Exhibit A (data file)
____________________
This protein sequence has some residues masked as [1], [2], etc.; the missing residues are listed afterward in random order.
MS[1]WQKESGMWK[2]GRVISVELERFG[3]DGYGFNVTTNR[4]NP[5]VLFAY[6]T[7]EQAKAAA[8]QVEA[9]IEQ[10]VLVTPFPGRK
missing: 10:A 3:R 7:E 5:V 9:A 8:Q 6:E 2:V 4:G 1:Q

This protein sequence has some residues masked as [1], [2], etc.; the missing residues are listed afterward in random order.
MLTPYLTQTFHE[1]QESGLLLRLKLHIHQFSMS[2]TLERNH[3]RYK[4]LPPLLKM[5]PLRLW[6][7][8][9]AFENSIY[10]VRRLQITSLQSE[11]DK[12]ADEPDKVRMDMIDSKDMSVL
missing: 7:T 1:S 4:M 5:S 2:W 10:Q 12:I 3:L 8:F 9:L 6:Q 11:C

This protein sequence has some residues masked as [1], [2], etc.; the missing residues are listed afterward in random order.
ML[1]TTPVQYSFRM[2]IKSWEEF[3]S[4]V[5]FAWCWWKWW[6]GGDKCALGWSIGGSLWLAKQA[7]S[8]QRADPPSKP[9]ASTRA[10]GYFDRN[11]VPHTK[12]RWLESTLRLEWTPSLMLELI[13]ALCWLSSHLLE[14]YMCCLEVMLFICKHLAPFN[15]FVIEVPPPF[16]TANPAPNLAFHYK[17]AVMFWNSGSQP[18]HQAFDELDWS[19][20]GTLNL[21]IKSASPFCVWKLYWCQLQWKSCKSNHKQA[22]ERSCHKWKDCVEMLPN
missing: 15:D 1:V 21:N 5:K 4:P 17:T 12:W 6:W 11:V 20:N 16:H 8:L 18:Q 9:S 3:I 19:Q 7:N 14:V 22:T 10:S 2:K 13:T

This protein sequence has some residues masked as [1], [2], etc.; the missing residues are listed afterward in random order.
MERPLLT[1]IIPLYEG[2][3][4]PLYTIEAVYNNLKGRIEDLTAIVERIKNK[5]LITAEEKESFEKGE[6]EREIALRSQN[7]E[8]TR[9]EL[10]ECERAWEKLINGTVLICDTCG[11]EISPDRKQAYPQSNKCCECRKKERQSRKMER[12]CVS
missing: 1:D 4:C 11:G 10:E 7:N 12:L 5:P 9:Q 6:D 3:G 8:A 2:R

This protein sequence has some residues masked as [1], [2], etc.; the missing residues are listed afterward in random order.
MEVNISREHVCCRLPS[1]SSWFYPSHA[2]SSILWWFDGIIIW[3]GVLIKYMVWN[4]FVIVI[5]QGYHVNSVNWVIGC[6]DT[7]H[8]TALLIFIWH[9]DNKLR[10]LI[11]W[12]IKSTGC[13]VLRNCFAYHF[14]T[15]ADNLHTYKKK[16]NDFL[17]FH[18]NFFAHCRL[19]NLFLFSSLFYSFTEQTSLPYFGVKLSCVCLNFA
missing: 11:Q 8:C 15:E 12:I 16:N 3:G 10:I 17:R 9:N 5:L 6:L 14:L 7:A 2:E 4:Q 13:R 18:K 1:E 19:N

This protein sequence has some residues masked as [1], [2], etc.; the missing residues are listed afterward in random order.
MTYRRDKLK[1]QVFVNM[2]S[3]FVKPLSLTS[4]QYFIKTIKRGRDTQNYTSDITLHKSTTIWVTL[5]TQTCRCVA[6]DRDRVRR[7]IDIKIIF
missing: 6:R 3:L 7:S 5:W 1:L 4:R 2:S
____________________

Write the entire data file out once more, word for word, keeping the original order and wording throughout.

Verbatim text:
This protein sequence has some residues masked as [1], [2], etc.; the missing residues are listed afterward in random order.
MS[1]WQKESGMWK[2]GRVISVELERFG[3]DGYGFNVTTNR[4]NP[5]VLFAY[6]T[7]EQAKAAA[8]QVEA[9]IEQ[10]VLVTPFPGRK
missing: 10:A 3:R 7:E 5:V 9:A 8:Q 6:E 2:V 4:G 1:Q

This protein sequence has some residues masked as [1], [2], etc.; the missing residues are listed afterward in random order.
MLTPYLTQTFHE[1]QESGLLLRLKLHIHQFSMS[2]TLERNH[3]RYK[4]LPPLLKM[5]PLRLW[6][7][8][9]AFENSIY[10]VRRLQITSLQSE[11]DK[12]ADEPDKVRMDMIDSKDMSVL
missing: 7:T 1:S 4:M 5:S 2:W 10:Q 12:I 3:L 8:F 9:L 6:Q 11:C

This protein sequence has some residues masked as [1], [2], etc.; the missing residues are listed afterward in random order.
ML[1]TTPVQYSFRM[2]IKSWEEF[3]S[4]V[5]FAWCWWKWW[6]GGDKCALGWSIGGSLWLAKQA[7]S[8]QRADPPSKP[9]ASTRA[10]GYFDRN[11]VPHTK[12]RWLESTLRLEWTPSLMLELI[13]ALCWLSSHLLE[14]YMCCLEVMLFICKHLAPFN[15]FVIEVPPPF[16]TANPAPNLAFHYK[17]AVMFWNSGSQP[18]HQAFDELDWS[19][20]GTLNL[21]IKSASPFCVWKLYWCQLQWKSCKSNHKQA[22]ERSCHKWKDCVEMLPN
missing: 15:D 1:V 21:N 5:K 4:P 17:T 12:W 6:W 11:V 20:N 16:H 8:L 18:Q 9:S 3:I 19:Q 7:N 14:V 22:T 10:S 2:K 13:T

This protein sequence has some residues masked as [1], [2], etc.; the missing residues are listed afterward in random order.
MERPLLT[1]IIPLYEG[2][3][4]PLYTIEAVYNNLKGRIEDLTAIVERIKNK[5]LITAEEKESFEKGE[6]EREIALRSQN[7]E[8]TR[9]EL[10]ECERAWEKLINGTVLICDTCG[11]EISPDRKQAYPQSNKCCECRKKERQSRKMER[12]CVS
missing: 1:D 4:C 11:G 10:E 7:N 12:L 5:P 9:Q 6:D 3:G 8:A 2:R

This protein sequence has some residues masked as [1], [2], etc.; the missing residues are listed afterward in random order.
MEVNISREHVCCRLPS[1]SSWFYPSHA[2]SSILWWFDGIIIW[3]GVLIKYMVWN[4]FVIVI[5]QGYHVNSVNWVIGC[6]DT[7]H[8]TALLIFIWH[9]DNKLR[10]LI[11]W[12]IKSTGC[13]VLRNCFAYHF[14]T[15]ADNLHTYKKK[16]NDFL[17]FH[18]NFFAHCRL[19]NLFLFSSLFYSFTEQTSLPYFGVKLSCVCLNFA
missing: 11:Q 8:C 15:E 12:I 16:N 3:G 10:I 17:R 9:N 5:L 6:L 14:L 7:A 2:E 4:Q 13:R 18:K 1:E 19:N

This protein sequence has some residues masked as [1], [2], etc.; the missing residues are listed afterward in random order.
MTYRRDKLK[1]QVFVNM[2]S[3]FVKPLSLTS[4]QYFIKTIKRGRDTQNYTSDITLHKSTTIWVTL[5]TQTCRCVA[6]DRDRVRR[7]IDIKIIF
missing: 6:R 3:L 7:S 5:W 1:L 4:R 2:S